This motherboard also has one x1 PCI Express slot and three PCI slots.
This motherboard has two Gigabit Ethernet ports controlled by two Realtek RTL8110SC chips, which are complete controllers connected to the PCI bus. This is a problem, because the PCI bus doesn’t offer the necessary bandwidth to make the two Gigabit Ethernet ports to operate at their full speed at the same time. The PCI bus offers a maximum bandwidth of 132 MB/s, while each Gigabit Ethernet port can make transfers up to 125 MB/s (1 Gbps / 8). When they are working at the same time at their full speed, they will require a 250 MB/s bandwidth, which the PCI bus isn’t capable of offering. On the other hand, almost everybody uses the Gigabit Ethernet port connected to a 100 Mbps local network or to a broadband Internet connection, working far below the maximum transfer rate offered by Gigabit Ethernet standard. This motherboard has 12 USB 2.0 ports (four soldered on the motherboard and eight available through I/O brackets; this motherboard comes with a bracket for two ports, so the other six ports are left over). This motherboard also has two FireWire ports controlled by a Texas Instruments TSB43AB22A chip and available through an I/O bracket that comes with the board.
The audio section from this motherboard provides 7.1 audio, produced by the south bridge chip with the aid of a Realtek ALC888 codec. This codec provides fair specs for the average user, with a 90 dB signal-to-noise ratio for its inputs and a 97 dB signal-to-noise ratio for its outputs. The maximum sampling rate of its inputs is of 96 kHz, while its outputs supports up to 192 kHz. While these specs are enough for the average user someone thinking of working professionally with analog audio editing and capturing should look for a motherboard with at least 95 dB SNR and 192 kHz sampling rate for its inputs.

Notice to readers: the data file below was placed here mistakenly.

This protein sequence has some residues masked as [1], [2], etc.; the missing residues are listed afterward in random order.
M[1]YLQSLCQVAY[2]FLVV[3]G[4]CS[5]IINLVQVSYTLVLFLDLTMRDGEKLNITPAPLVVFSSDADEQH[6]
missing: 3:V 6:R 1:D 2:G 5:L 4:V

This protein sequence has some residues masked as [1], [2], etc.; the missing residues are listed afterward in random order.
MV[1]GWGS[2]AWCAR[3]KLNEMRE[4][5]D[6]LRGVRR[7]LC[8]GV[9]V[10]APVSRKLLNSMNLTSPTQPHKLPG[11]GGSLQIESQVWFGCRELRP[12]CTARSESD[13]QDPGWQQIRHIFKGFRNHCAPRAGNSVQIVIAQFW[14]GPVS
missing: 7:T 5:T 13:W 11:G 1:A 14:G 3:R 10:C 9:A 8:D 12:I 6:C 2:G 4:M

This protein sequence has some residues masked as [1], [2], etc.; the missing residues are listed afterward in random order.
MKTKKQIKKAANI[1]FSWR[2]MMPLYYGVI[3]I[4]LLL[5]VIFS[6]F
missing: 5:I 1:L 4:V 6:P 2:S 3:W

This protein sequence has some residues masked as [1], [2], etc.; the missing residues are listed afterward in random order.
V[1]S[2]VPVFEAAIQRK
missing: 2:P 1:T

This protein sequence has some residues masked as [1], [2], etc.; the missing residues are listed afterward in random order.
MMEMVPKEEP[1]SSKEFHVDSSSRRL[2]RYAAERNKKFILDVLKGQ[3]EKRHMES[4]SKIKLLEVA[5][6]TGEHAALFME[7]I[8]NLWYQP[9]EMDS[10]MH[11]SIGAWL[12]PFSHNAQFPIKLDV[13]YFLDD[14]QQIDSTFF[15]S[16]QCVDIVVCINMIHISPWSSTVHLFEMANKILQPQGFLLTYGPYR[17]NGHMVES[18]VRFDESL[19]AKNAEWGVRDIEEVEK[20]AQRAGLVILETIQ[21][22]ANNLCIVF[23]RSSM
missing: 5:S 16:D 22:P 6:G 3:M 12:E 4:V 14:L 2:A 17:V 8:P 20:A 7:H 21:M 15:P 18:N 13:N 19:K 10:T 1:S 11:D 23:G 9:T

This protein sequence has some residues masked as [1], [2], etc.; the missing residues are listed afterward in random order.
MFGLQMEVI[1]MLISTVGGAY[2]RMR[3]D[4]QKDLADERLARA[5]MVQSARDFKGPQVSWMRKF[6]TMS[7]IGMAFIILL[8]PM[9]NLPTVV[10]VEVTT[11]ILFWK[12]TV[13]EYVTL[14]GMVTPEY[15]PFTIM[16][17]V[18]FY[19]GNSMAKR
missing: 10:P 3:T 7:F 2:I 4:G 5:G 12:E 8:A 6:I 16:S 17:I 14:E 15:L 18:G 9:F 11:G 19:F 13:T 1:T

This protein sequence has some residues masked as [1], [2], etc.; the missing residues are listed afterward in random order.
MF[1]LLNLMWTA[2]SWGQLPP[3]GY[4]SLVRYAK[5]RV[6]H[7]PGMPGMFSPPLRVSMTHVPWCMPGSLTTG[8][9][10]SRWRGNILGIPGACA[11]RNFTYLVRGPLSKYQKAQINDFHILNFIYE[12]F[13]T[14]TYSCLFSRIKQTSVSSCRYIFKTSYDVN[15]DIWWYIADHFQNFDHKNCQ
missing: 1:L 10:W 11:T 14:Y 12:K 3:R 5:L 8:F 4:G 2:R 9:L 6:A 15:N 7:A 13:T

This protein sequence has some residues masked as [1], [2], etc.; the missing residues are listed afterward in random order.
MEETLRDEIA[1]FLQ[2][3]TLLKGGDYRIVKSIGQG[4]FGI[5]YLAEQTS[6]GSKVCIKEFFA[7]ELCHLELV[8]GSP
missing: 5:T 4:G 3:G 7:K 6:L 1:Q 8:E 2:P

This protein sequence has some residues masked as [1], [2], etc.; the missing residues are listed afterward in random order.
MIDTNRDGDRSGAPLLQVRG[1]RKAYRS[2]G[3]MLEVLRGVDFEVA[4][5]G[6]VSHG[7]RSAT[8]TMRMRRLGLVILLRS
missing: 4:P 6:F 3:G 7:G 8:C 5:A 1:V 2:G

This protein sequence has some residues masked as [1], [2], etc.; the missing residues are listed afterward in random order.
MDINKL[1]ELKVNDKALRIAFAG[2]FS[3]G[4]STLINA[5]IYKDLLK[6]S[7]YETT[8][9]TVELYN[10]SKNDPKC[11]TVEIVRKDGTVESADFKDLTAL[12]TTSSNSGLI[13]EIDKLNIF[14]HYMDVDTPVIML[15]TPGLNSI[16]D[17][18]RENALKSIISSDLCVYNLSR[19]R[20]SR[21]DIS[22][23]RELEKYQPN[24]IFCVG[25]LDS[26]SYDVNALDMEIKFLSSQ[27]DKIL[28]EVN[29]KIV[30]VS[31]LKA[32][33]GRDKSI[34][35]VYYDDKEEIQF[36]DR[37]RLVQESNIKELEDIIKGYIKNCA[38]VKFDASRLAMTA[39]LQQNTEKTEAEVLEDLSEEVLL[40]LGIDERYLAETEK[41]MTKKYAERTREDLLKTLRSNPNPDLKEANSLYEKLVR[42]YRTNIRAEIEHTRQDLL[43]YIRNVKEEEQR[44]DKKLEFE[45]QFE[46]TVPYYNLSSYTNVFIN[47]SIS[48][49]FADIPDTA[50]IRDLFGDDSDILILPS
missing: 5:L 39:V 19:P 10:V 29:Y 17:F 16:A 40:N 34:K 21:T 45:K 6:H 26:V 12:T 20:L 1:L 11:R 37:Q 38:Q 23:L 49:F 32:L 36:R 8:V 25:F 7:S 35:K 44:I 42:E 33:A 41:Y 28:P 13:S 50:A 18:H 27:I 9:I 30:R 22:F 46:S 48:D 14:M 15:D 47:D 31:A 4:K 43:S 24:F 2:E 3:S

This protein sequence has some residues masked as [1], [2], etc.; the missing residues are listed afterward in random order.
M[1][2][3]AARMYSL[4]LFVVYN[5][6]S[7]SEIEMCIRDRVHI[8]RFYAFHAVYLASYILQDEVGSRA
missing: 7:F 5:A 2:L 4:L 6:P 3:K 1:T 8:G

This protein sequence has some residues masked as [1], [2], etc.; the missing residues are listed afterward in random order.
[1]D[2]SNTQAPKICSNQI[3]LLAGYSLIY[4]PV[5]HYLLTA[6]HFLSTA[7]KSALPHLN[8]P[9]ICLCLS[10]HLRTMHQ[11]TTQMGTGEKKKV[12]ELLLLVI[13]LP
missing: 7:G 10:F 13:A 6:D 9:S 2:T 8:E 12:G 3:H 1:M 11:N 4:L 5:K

This motherboard also provides full 7.1 analog audio jacks on the rear panel, so you can easily hook an analog 5.1 or 7.1 set of speakers to this motherboard without “killing” your mic in and line in jacks. This board also provides optical SPDIF input and output, making it easy not only the connection of your PC to a home theater receiver but also providing a terrific way to transfer audio from other digital audio sources that provides an optical output such as DAT and Mini Disc players. Almost all motherboards that have an on-board optical SPDIF output don’t provide an on-board optical SPDIF input, and Abit IP35 Pro is a good exception. On the rear panel (Figure 2) you can find the PS/2 mouse and PS/2 keyboard connectors, clear CMOS switch, optical SPDIF input, optical SPDIF output, two eSATA ports, analog audio inputs and outputs, four USB 2.0 ports and two Gigabit Ethernet ports. As you can see this motherboard does not provide parallel and serial ports, not even through the use of an I/O bracket.
This motherboard features a clear CMOS switch on its rear panel, which is great for the extreme overclocker, as you don’t need to overclock your PC with your case open to clear the CMOS memory when you change a configuration that made your system halt in such a way that it won’t turn on anymore.
- 1. Introduction
- 2. Introduction (Cont'd)
- 3. Main Specifications
- 4. How We Tested
- 5. Overall Performance
- 6. Processing Performance
- 7. 3D Performance: Quake 4
- 8. Overclocking
- 9. Conclusions